If you struggle with anxiety or panic attacks, you have seen how your mind escalates the situation. It can go haywire with worst-case scenarios, escape plans, and the sense that the feelings of dread will never end.
They do, of course, as all feelings are transient. But the intensifying string of negative thoughts prolongs the time it takes for our nervous system to settle, as well as the chances it will become a “habit” of ours.
Perhaps instead we could stop anticipating the worst and do nothing.
What Does It Mean To Do Nothing About Your Anxiety?
“Doing nothing” does not mean sitting still and quiet. In this case, it means doing nothing about your anxiety. Ultimately, your brain must learn that it is not truly in danger. It learns this when you stop engaging with your anxiety.
Now, if you’ve been suffering from anxiety or panic for a long time, the escalation of anxiety feels natural, unstoppable. But as famed psychiatrist and neurologist Viktor Frankl famously said, “Between stimulus and response there is a space. In that space is our power to choose our response. In our response lies our growth and our freedom.”
Thanks to our knowledge of mindfulness, it’s pretty easy to accept that there could be a moment between the anxiety stimulus and our response. Here are a few examples:
Stimulus: Heartbeat quickens.
Response: You have a thought that a panic attack is coming and you will faint in public. As a result, you panic in anticipation of panicking.
Stimulus: Suddenly remembering an important deadline at work.
Response: You have a thought about how it’s too difficult to accomplish the task so soon. As a result, you enter a negative thought spiral that ends in the certainty you’ll be fired.
Stimulus: You get dizzy in a loud, brightly-lit store.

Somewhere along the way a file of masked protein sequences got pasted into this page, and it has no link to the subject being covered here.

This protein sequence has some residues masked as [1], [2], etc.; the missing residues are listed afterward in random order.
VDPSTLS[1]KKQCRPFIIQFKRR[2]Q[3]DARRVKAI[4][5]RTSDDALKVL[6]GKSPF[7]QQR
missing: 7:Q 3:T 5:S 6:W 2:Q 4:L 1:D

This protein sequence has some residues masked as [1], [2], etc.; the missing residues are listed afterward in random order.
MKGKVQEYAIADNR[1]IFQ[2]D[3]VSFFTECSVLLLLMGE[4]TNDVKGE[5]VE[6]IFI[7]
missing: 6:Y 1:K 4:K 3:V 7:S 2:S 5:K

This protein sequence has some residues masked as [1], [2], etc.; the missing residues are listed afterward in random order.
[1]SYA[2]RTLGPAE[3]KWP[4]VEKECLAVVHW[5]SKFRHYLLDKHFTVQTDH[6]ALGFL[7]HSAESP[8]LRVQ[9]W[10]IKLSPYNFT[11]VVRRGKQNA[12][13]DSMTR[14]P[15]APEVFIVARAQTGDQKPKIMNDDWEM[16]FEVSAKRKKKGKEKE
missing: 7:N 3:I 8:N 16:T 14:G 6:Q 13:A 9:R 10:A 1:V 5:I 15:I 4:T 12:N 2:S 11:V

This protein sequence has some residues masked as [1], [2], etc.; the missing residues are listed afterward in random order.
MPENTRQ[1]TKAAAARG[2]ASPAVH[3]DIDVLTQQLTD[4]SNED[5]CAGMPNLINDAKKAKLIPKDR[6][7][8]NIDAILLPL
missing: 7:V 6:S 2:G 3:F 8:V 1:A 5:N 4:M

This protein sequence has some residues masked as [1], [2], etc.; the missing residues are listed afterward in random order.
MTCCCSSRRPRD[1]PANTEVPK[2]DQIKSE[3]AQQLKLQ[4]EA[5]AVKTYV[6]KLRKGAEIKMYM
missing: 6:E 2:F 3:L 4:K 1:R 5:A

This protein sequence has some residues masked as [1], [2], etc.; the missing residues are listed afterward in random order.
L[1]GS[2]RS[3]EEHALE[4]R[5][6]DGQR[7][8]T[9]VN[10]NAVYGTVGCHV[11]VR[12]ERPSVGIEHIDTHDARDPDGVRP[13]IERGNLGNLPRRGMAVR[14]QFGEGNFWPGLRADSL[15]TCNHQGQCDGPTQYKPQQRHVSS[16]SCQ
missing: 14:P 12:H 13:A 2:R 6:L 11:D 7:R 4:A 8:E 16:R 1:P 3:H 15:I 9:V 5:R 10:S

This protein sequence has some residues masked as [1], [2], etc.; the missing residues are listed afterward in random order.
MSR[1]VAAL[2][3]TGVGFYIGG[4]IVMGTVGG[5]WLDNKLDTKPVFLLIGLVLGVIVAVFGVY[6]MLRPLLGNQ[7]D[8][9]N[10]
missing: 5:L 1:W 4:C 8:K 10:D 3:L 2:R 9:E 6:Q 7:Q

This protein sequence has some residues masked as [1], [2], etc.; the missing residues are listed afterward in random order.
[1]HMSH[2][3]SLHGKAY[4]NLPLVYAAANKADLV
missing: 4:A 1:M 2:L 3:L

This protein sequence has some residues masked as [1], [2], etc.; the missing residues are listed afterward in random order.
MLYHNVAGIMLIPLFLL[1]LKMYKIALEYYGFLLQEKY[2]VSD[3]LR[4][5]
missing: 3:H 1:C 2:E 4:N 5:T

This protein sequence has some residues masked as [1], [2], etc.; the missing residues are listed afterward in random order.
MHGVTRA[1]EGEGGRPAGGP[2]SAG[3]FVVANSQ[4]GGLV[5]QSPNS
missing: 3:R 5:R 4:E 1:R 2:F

Response: You quickly exit the store. You think about how awful it was and get very nervous about visiting again. Eventually, you decide you can’t go to the store alone, or at all. Your mind now perceives the store as dangerous.
Once we spot the space, we mindfully redirect. We just move on WITH the anxiety instead of following it down a negative road. We leave it alone, doing nothing about it, letting it be there.
Doing Nothing, Accepting Everything
Accepting and sitting with anxiety is hard and seems unfair. But we all have the power to do it; we do it every day on a smaller scale. When we meditate, we accept our thoughts, it’s just that they’re not as frenzied as they are when we’re panicking.
Singing bowls are an effective way to “do nothing” in the face of worry, anxiety, and panic. They are not so distracting that we can ignore all of our thoughts and symptoms, but they add a layer of non-avoidant healing to our acceptance practice.
Studies confirm that singing bowls help us access our parasympathetic relaxation response. With our nervous systems slowly shifting as we play or listen to singing bowls, we carefully allow our anxious, negative “what if” thoughts drift in and out.
We do not run away, adjust the thermostat, call a friend, cancel our plans, or prepare for a total meltdown. We empower ourselves to tolerate anxiety so we learn to move through it.
If your anxiety has been too great to manage alone, always check in with your doctor. Follow the advice of health professionals and do your best to stick to any prescribed treatment plans. And know that you can help heal yourself, too - by doing nothing.